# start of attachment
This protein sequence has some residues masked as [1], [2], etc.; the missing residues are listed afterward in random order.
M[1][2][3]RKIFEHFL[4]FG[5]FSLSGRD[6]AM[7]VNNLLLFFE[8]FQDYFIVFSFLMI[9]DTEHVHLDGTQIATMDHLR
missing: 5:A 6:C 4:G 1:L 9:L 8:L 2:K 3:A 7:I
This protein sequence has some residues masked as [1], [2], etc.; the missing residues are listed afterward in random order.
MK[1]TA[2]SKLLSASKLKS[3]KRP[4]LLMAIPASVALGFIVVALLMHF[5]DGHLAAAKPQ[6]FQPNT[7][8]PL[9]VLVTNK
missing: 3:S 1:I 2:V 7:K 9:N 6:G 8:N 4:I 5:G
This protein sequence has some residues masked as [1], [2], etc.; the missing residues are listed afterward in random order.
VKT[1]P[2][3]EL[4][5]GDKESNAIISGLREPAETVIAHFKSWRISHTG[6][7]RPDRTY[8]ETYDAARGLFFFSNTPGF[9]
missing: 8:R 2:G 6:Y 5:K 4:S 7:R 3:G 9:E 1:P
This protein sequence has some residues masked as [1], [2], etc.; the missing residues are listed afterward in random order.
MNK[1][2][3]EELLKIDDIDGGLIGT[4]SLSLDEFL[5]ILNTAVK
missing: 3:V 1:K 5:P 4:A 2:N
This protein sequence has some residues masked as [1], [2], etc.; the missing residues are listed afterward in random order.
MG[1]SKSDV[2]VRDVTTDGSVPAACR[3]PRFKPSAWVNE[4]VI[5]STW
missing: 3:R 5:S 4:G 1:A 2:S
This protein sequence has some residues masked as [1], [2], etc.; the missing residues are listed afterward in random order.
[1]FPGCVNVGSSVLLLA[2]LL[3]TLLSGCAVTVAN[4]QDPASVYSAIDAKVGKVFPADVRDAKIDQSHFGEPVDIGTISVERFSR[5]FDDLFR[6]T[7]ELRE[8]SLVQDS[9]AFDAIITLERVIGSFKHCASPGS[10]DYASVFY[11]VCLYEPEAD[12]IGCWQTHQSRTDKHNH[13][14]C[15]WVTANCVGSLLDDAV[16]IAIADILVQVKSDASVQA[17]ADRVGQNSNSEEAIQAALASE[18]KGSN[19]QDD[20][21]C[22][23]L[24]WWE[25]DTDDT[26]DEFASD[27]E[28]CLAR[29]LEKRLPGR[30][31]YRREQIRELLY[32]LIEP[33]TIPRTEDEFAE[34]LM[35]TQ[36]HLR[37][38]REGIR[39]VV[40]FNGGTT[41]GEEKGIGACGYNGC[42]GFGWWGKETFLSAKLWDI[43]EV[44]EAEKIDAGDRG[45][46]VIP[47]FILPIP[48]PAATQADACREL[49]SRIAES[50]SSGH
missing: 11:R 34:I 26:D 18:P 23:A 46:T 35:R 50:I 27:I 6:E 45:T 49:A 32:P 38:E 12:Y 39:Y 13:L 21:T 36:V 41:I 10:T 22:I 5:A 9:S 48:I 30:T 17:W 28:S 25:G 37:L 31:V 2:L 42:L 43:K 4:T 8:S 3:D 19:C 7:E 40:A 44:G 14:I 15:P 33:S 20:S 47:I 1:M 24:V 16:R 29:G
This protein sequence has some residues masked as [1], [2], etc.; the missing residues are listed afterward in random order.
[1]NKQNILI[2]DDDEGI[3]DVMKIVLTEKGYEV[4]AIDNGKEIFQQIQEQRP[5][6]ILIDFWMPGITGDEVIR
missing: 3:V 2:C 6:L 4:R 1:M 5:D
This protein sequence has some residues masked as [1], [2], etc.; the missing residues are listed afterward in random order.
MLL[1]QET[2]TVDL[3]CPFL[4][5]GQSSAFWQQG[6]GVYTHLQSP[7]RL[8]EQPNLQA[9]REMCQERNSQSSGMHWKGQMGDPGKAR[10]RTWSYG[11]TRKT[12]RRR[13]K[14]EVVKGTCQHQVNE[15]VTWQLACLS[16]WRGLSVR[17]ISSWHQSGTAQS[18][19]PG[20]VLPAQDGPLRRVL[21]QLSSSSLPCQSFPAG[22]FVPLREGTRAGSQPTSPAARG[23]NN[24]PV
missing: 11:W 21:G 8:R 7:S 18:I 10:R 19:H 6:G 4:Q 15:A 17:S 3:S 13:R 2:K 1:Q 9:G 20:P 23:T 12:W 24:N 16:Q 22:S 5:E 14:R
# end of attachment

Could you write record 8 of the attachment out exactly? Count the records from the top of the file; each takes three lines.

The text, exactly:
This protein sequence has some residues masked as [1], [2], etc.; the missing residues are listed afterward in random order.
MLL[1]QET[2]TVDL[3]CPFL[4][5]GQSSAFWQQG[6]GVYTHLQSP[7]RL[8]EQPNLQA[9]REMCQERNSQSSGMHWKGQMGDPGKAR[10]RTWSYG[11]TRKT[12]RRR[13]K[14]EVVKGTCQHQVNE[15]VTWQLACLS[16]WRGLSVR[17]ISSWHQSGTAQS[18][19]PG[20]VLPAQDGPLRRVL[21]QLSSSSLPCQSFPAG[22]FVPLREGTRAGSQPTSPAARG[23]NN[24]PV
missing: 11:W 21:G 8:R 7:S 18:I 10:R 19:H 6:G 4:Q 15:A 17:S 3:S 13:R 2:K 1:Q 9:G 20:P 23:T 12:W 24:N 16:Q 22:S 5:E 14:R